• Titles: 异度侵入 ID:INVADED
  • Genre: Criminal, Science Fiction, thriller, action, psychological, drama, serial killer
  • Episodes: 13
  • Studio: NAZ

Sakaido is a brilliant detective. He will put all of his powers of deduction to the test and risk life and limb to solve the mystery of Kaeru’s death. It’s his singular goal and nothing will stop him. That’s just how dedicated an officer he is. In the Mizuhanome at least. A technological miracle that allows people to dive into the minds of serial killers. In real life, Akihito is a broken ex-homicide detective who lost his will to live along with his family. The tragedies in his life finally pushed him over the edge and now, he might as well be one of the killers he used to put away. So he’s doing the only constructive thing he can think of and lending his skills to Kura. The organization currently using Mizuhanome to try to catch killers on the loose before it’s too late!

I remember when ID: INVADED aires. I didn’t have FUNimation yet so didn’t get to watch it. Instead, I jealously read all my fellow bloggers loving reviews. I don’t know about the general public but WordPress certainly was a fan of this show. And why not? A brilliant criminal investigation story with heavy psychological themes There aren’t that many animes in the genre and the ones that come out are often really good.

If I had a nickel every time I said that…


ID: INVADED looks more striking than anything else. The character designs are unusual and instantly recognizable. It’s a signature style that’s difficult to mistake. Whether you like it or not is a different story but I did. Moreover, the anime features a bevy of imaginary worlds. Which gives illustrators a chance to create all sorts of different and odd backgrounds, and animators a chance to play with physics.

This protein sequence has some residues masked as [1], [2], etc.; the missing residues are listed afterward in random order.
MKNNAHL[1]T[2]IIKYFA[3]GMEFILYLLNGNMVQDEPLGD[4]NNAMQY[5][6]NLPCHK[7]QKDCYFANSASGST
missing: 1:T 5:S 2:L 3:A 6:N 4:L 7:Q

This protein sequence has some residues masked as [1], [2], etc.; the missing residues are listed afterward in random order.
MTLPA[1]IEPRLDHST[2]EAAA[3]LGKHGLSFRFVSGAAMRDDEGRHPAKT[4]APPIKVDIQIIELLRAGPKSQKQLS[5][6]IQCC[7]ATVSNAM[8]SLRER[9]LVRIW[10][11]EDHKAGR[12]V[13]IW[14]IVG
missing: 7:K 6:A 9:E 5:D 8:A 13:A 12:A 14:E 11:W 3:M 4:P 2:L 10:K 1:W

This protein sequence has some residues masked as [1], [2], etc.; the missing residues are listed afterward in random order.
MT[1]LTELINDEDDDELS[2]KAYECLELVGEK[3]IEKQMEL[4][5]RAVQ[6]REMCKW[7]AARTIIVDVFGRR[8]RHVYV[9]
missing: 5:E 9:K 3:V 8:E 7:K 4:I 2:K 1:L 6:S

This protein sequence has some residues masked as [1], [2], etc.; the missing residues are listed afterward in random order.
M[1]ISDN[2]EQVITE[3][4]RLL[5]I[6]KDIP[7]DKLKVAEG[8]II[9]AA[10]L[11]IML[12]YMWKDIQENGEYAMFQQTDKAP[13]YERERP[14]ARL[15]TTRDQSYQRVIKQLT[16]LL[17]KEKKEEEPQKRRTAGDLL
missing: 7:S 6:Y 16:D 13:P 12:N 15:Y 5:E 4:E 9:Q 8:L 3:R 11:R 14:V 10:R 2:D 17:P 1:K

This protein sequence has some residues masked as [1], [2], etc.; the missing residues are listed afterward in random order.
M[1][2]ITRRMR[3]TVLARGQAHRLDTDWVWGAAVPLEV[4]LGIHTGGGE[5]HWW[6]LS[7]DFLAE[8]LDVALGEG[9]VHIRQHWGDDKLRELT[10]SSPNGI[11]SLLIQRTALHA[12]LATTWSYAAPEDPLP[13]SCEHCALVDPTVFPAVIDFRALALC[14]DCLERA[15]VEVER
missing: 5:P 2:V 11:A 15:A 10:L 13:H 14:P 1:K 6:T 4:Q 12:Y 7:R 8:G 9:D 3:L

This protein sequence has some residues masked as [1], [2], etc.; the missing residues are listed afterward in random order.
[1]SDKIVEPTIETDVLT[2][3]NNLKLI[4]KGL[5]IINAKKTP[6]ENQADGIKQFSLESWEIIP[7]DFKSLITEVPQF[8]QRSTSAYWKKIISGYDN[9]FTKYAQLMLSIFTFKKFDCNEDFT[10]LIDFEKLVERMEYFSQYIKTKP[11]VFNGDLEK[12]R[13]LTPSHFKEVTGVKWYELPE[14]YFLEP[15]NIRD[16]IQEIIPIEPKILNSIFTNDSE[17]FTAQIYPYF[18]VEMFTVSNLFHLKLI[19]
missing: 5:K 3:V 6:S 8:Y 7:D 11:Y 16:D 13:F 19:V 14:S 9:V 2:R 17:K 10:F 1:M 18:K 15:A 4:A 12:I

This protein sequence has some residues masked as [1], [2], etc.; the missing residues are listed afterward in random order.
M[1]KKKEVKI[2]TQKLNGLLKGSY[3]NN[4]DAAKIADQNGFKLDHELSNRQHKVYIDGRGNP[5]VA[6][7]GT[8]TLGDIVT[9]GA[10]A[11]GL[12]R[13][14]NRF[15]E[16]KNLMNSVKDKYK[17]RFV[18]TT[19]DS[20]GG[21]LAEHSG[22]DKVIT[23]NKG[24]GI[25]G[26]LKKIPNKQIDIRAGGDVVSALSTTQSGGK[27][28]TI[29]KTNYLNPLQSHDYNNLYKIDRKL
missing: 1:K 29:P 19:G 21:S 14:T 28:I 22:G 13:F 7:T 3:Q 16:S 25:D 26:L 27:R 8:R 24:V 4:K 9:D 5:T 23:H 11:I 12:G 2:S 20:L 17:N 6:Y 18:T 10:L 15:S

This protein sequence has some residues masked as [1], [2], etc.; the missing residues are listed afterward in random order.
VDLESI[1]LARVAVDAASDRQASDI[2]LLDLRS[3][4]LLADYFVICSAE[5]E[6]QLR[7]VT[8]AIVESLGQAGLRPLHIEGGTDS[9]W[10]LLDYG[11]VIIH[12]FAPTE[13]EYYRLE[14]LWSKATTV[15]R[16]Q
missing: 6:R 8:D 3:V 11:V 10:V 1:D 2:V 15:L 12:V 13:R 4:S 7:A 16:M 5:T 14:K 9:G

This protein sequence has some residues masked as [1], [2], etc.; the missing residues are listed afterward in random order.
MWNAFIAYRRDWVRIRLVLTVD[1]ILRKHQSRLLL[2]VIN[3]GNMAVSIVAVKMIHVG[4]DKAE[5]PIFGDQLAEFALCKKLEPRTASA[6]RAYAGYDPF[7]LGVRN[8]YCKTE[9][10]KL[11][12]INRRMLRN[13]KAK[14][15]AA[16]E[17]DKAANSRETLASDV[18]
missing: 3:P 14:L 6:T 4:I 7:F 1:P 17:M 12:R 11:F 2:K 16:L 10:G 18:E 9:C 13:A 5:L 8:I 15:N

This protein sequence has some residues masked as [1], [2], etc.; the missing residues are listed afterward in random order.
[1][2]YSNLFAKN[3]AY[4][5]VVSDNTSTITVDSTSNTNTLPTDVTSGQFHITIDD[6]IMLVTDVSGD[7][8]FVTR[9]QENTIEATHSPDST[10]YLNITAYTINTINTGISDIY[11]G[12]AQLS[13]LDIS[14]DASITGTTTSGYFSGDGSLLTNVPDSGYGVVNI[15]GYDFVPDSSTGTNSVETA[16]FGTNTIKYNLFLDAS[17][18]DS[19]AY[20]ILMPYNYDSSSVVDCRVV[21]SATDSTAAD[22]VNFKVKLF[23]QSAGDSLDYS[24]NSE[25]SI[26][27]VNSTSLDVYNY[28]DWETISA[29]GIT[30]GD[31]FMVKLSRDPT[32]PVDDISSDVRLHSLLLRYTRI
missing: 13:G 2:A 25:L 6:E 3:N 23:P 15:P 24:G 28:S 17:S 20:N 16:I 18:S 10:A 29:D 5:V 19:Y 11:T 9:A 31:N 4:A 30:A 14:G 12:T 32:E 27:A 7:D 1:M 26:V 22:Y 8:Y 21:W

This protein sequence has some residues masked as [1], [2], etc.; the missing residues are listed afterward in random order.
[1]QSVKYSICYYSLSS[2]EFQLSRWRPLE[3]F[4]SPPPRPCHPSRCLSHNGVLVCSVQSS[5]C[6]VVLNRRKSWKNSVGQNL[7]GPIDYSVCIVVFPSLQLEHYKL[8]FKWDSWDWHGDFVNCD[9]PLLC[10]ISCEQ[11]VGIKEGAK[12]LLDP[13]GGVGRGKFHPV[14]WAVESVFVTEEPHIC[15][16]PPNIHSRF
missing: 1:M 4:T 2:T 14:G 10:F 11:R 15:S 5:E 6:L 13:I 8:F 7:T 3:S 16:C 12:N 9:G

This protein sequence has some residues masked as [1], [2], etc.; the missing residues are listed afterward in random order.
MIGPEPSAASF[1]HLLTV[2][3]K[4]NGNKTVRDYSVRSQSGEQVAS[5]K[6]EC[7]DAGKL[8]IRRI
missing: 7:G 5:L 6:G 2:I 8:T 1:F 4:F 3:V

It’s not perfect. For instance, the CG is sometimes great but other times a little invasive (ha!). I found a lot of the imaginary worlds in question (called id wells in the show) to be a bit disappointing. Not bad just kind of baren. Even though the production could have come up with literally anything they wanted, there’s a lot of mostly empty landscapes with just a few key features.

no, she isn’t the key feature

Personally, I would qualify the ID: INVADED production as interesting. There were some really great ideas and some attempts to set the show apart but not all of them succeeded.

As for the voice cast, they are independently good. What I mean is that found most characters to be well-acted. The voice actors really suited the characters they embodied. Kenjirou Tsuda‘s gravelly voice in the leading role perfectly communicated the weariness and depression of the character. But the cast had very little chemistry to my ear. In the context of ID: INVADED, it didn’t break the story or anything. It just occasionally felt like the connections between characters were a bit forced.

get ready for a lot more questions

Story & Characters

ID: INVADED is the type of show that I like. But there were a lot of problems with it. For one, it’s riddled with plot holes. The character evolution is super inconsistent as well. It’s a plot-driven story so it is normal that the characters aren’t all that developed but some of them do change pretty drastically with fairly little justification from the events in the show. And although I did like the core idea behind Mizuhanome, the science is mostly babble that can get in the way at times.